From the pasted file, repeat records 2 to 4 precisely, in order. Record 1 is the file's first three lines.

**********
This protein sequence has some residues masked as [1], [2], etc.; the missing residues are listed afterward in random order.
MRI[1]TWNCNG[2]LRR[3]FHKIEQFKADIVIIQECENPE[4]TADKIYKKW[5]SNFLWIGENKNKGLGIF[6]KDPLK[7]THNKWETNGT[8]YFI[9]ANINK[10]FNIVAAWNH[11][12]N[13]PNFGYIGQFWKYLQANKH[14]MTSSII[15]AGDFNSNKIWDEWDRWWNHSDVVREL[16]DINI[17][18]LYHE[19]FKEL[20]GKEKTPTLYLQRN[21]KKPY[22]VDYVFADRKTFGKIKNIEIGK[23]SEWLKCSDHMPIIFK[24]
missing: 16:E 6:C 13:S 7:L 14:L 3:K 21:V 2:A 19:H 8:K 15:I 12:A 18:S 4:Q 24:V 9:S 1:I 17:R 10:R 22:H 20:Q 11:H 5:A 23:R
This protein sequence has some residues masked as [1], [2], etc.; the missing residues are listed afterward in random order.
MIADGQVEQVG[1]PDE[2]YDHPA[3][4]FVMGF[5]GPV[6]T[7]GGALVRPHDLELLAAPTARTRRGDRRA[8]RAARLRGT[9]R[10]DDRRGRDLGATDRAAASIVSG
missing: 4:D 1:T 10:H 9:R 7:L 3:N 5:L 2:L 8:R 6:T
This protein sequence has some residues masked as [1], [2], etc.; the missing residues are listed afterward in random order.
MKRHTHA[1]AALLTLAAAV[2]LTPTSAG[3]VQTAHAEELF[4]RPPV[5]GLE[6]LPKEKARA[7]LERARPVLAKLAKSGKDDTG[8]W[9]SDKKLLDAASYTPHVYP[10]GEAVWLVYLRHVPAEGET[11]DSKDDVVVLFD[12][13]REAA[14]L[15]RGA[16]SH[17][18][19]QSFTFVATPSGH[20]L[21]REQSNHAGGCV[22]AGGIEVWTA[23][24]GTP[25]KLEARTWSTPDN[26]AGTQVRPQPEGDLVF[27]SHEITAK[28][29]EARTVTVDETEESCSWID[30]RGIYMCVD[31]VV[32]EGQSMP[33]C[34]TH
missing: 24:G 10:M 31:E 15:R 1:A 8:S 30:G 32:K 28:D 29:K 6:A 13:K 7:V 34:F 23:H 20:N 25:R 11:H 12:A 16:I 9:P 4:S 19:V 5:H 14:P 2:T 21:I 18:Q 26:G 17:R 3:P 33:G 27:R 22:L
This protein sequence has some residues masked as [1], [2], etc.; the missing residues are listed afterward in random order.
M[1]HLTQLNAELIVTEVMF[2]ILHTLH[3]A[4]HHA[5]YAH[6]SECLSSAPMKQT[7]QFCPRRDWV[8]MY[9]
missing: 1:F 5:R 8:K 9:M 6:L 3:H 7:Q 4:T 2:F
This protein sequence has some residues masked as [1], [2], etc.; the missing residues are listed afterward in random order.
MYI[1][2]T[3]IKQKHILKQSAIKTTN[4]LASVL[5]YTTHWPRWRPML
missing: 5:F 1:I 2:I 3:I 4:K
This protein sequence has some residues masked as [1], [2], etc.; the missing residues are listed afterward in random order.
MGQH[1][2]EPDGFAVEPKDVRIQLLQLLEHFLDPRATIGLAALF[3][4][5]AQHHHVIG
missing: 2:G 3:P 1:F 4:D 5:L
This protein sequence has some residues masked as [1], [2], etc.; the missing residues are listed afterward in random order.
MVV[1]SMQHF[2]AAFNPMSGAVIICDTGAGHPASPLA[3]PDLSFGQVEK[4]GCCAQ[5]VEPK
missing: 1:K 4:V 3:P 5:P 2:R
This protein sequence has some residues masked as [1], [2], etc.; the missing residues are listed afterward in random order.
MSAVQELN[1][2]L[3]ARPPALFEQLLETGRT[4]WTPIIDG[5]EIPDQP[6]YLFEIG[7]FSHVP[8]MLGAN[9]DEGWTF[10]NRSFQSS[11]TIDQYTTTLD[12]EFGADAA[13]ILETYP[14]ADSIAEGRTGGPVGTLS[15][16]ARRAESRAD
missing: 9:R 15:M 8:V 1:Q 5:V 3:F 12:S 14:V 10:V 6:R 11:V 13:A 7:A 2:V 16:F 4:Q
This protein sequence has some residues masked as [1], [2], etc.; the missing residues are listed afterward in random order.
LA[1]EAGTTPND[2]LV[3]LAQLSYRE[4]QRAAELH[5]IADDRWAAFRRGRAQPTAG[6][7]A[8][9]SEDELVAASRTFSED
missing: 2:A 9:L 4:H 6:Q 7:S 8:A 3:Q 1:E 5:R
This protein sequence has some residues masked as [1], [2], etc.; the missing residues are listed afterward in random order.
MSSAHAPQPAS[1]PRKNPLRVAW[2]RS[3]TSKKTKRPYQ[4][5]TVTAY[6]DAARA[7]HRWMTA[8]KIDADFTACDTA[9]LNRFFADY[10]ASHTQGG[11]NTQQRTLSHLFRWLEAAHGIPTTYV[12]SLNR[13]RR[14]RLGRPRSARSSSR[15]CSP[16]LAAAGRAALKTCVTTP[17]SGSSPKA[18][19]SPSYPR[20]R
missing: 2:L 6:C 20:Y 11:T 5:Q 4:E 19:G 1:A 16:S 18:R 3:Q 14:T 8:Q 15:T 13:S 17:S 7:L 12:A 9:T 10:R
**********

This protein sequence has some residues masked as [1], [2], etc.; the missing residues are listed afterward in random order.
MIADGQVEQVG[1]PDE[2]YDHPA[3][4]FVMGF[5]GPV[6]T[7]GGALVRPHDLELLAAPTARTRRGDRRA[8]RAARLRGT[9]R[10]DDRRGRDLGATDRAAASIVSG
missing: 4:D 1:T 10:H 9:R 7:L 3:N 5:L 2:L 8:R 6:T
This protein sequence has some residues masked as [1], [2], etc.; the missing residues are listed afterward in random order.
MKRHTHA[1]AALLTLAAAV[2]LTPTSAG[3]VQTAHAEELF[4]RPPV[5]GLE[6]LPKEKARA[7]LERARPVLAKLAKSGKDDTG[8]W[9]SDKKLLDAASYTPHVYP[10]GEAVWLVYLRHVPAEGET[11]DSKDDVVVLFD[12][13]REAA[14]L[15]RGA[16]SH[17][18][19]QSFTFVATPSGH[20]L[21]REQSNHAGGCV[22]AGGIEVWTA[23][24]GTP[25]KLEARTWSTPDN[26]AGTQVRPQPEGDLVF[27]SHEITAK[28][29]EARTVTVDETEESCSWID[30]RGIYMCVD[31]VV[32]EGQSMP[33]C[34]TH
missing: 24:G 10:M 31:E 15:R 1:A 8:S 30:G 32:K 28:D 29:K 6:A 13:K 7:V 34:F 23:H 20:N 25:R 11:H 12:A 16:I 9:P 4:S 19:V 5:H 14:P 2:T 21:I 18:Q 26:G 17:R 3:P 33:G 27:R 22:L
This protein sequence has some residues masked as [1], [2], etc.; the missing residues are listed afterward in random order.
M[1]HLTQLNAELIVTEVMF[2]ILHTLH[3]A[4]HHA[5]YAH[6]SECLSSAPMKQT[7]QFCPRRDWV[8]MY[9]
missing: 1:F 5:R 8:K 9:M 6:L 3:H 7:Q 4:T 2:F